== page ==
Strip away all the regulatory mumbo-jumbo and the apparent failure of Huntertown’s bid for sewer sovereignty boils down to this:
Whatever its merits or faults, the town’s bid for its own sewage-treatment plant fell victim to the kind of Catch-22 that should leave most people shaking their heads in disbelief.
When an agency charged with protecting water quality cites “cost effectiveness” as a reason for denying a discharge permit, as the Indiana Department of Environmental Management did in this case, skepticism is in order. But when that decision ignores the very economic concerns that sparked Huntertown’s actions in the first place, incredulity may be a more appropriate response.
Simply stated, IDEM rejected the proposed $11 million plant near Lima and Hathaway roads after concluding that the resulting discharge of treated waste into the Geller Ditch is unnecessary because an affordable alternative is already available: Fort Wayne’s treatment plant.
Huntertown’s sewage is currently treated by Fort Wayne, and IDEM’s Paul Higgenbotham said “the reality is that the rates are reasonable – some of the lowest in the state.” Those rates fall well below the agency’s threshold for determining “cost effectiveness”: 2 percent of residents’ median income.
And that’s precisely the point, at least from Huntertown’s perspective. The town wasn’t pursuing its own plant based on what City Utilities is charging today, but on what residents may have to pay after Huntertown’s contract expires next year.
But the possibility – likelihood – of higher rates in the near future did not factor into IDEM’s decision. “We can’t base our decision on what might happen 10 years from now,” Higgenbotham said.
To which I say: Why not? As things now stand, Huntertown residents will have to pay more before their duly elected officials will be allowed to develop a potentially less-costly alternative.
“That’s bizarre,” said town attorney Dave Hawk. “I don’t want to put our customers on the spot like that.”
Ironically, Huntertown’s success in challenging earlier city rate increases may have undermined its chance for IDEM approval. In February, the Indiana Court of Appeals ruled that City Utilities must continue to bill Huntertown at a lower wholesale rate through the end of the contract despite city claims that it had given notice of intent to terminate the deal in 2002, allowing it to charge the town higher retail rates – something Huntertown officials say resulted in annual increases of about 8 percent.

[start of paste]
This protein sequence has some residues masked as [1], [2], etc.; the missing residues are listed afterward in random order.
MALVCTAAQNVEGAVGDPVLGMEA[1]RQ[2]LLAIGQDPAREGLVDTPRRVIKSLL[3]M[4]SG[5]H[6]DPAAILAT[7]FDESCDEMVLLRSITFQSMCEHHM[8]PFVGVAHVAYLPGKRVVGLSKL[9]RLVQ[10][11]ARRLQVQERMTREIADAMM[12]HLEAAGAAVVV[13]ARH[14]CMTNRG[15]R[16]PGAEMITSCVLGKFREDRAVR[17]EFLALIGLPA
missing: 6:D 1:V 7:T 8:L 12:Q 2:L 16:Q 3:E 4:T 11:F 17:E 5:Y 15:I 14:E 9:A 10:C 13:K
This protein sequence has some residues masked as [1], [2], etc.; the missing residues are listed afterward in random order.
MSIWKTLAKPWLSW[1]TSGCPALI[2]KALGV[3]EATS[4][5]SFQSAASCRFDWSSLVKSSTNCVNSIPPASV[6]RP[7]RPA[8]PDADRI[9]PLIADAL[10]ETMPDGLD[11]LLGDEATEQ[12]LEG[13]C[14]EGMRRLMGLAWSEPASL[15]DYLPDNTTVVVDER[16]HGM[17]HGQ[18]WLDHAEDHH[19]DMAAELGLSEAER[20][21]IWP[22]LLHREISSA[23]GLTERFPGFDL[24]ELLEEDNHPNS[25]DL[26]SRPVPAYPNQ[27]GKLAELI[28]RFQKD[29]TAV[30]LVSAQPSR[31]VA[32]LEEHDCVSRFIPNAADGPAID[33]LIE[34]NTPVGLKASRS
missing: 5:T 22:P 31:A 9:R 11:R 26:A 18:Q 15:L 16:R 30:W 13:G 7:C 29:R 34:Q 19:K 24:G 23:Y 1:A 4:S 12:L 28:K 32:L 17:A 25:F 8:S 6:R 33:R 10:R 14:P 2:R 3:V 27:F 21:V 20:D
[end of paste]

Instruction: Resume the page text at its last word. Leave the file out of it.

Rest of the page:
City Utilities officials this year offered to cap annual increases at 3 percent for five years, but only if Huntertown also buys its water from Fort Wayne – something the town does not want to do since it already operates its own water utility.
What’s more, Huntertown officials don’t want their residents to be billed for more than $240 million in upgrades to Fort Wayne’s sewage system mandated by the U.S. Environmental Protection Agency. The city discharges untreated sewage into the rivers during periods of heavy rain.
Take economics out of the picture and you’re left with the environmental question: Would Huntertown’s proposed plant be more harmful to the environment than continuing its contract with Fort Wayne?
IDEM’s Steve Roush said Huntertown’s discharge of treated waste would increase the level of pollutants in the Geller Ditch, which empties into the Eel River. True, but Huntertown’s treated waste now ends up in Fort Wayne’s rivers. The discharge standards for both plants would be the same, he said, even though dilution levels might differ.
I’m not saying IDEM is wrong to conclude that City Utilities’ current rate represents a good deal for Huntertown. But shouldn’t that decision have also considered possible future rate increases or been based on a long-term rate commitment from Fort Wayne? And, really, who’s best qualified to decide what is “cost effective” for Huntertown: State bureaucrats 150 miles away or the people elected by and accountable to town residents?
Fort Wayne officials, clearly, have tried to maintain a dialogue with their Huntertown counterparts. “But they don’t negotiate, they dictate,” Hawk said. Whether that perception is accurate or not, City Utilities clearly has less reason to negotiate now than it did before IDEM’s decision.
It’s a decision that transcends tiny Huntertown, because IDEM acknowledges that the cost threshold creates a “high bar” for other municipalities seeking utility independence. That may be good or bad, but should such important issues really be decided by rules that refuse to consider the future?